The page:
Research output: Contribution to journalArticle

Massidda, Bruno ; Atzori, Francesco ; Scanu, Antioco ; Contu, Antonio ; Farris, Antonio ; Catino, Anna Maria ; Palmeri, Sergio ; Minerba, Luigi ; Ionta, Maria Teresa. / Dose-dense primary chemotherapy, as part of multidisciplinary treatment, for inoperable stage III B breast cancer - Long-term results of a phase II trial. In: Oncology. 2007 ; Vol. 72, No. 1-2. pp. 17-26.
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abstract = "Background: Primary chemotherapy as part of multidisciplinary approach is the established treatment for inoperable stage III B breast cancer. The primary endpoints were conversion to operable disease and feasibility of conservative surgery (breast-conserving therapy: BCT); secondary were clinical and pathological complete response rate, local and distant control and safety of the primary regimen. Methods: Between 1998 and 2001, 40 inoperable breast cancer patients ≤60 years, 72{\%} T4abc and 28{\%} T4d, received 6 cycles of primary PEV dose-dense regimen: cisplatin 50 mg/m 2, epirubicin 100 mg/m 2 and vinorelbine 25 mg/m 2, i.v. (q 14). Modified radical mastectomy (MRM) or BCT was performed, followed by adjuvant chemotherapy, radiotherapy and hormone therapy. Results: All patients were converted to operable disease, and BCT was feasible in 24{\%} of T4abc patients. After a median follow-up of 84 months (range 58-96), local and distant relapses were 7.5{\%} (0{\%} in BCT ) and 25{\%} (25{\%} in BCT), respectively. Clinical response was 80{\%} (clinical complete response [cCR]: 20{\%}); pathological complete response (pCR) was 40{\%} in breast, 50{\%} in axilla (pLN0); 32{\%} both in breast and axilla. Neutropenia (G4, 30{\%}), leukopenia (G4, 25{\%}), alopecia (G2, 100{\%}), nausea and vomiting (G4, 20{\%}) were the most common toxicities. Conclusions: The PEV dose-dense regimen seems to be highly effective in terms of resectability and pCR. Toxicity, mainly hematological, was acceptable. Successful BCT is feasible, in selected patients, without compromising local and distant control.",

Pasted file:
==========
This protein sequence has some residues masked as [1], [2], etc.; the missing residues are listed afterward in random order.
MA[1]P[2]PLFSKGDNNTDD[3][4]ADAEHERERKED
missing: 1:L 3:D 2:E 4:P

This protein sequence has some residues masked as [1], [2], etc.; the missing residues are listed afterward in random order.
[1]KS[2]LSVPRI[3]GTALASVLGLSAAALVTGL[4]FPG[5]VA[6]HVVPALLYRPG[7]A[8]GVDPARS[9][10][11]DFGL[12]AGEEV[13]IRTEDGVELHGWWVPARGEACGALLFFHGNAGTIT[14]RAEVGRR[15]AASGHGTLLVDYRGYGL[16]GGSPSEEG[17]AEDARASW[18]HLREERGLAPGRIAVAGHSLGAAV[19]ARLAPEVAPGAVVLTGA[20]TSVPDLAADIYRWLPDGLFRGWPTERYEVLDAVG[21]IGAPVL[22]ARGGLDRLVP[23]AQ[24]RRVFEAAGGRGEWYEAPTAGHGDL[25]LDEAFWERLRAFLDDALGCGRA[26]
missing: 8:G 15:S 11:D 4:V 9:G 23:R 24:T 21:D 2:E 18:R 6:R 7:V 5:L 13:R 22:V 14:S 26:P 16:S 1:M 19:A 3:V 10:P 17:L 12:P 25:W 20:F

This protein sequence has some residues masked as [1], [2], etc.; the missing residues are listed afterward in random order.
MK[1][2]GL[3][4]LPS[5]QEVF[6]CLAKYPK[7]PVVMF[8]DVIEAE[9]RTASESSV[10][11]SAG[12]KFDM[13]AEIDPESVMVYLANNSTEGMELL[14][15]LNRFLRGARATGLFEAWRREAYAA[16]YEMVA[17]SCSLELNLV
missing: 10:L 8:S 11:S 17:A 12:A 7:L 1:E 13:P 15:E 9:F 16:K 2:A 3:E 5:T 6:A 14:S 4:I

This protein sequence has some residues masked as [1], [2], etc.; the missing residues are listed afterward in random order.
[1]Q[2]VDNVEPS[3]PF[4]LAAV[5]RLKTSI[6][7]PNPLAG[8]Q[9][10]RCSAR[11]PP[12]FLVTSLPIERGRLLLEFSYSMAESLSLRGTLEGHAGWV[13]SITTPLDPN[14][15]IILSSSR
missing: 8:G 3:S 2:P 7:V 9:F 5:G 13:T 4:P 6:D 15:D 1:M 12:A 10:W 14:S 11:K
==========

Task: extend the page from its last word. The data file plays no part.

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T1 - Dose-dense primary chemotherapy, as part of multidisciplinary treatment, for inoperable stage III B breast cancer - Long-term results of a phase II trial

AU - Massidda, Bruno

AU - Atzori, Francesco

AU - Scanu, Antioco

AU - Contu, Antonio

AU - Farris, Antonio

AU - Catino, Anna Maria

AU - Palmeri, Sergio

AU - Minerba, Luigi

AU - Ionta, Maria Teresa

PY - 2007/11

Y1 - 2007/11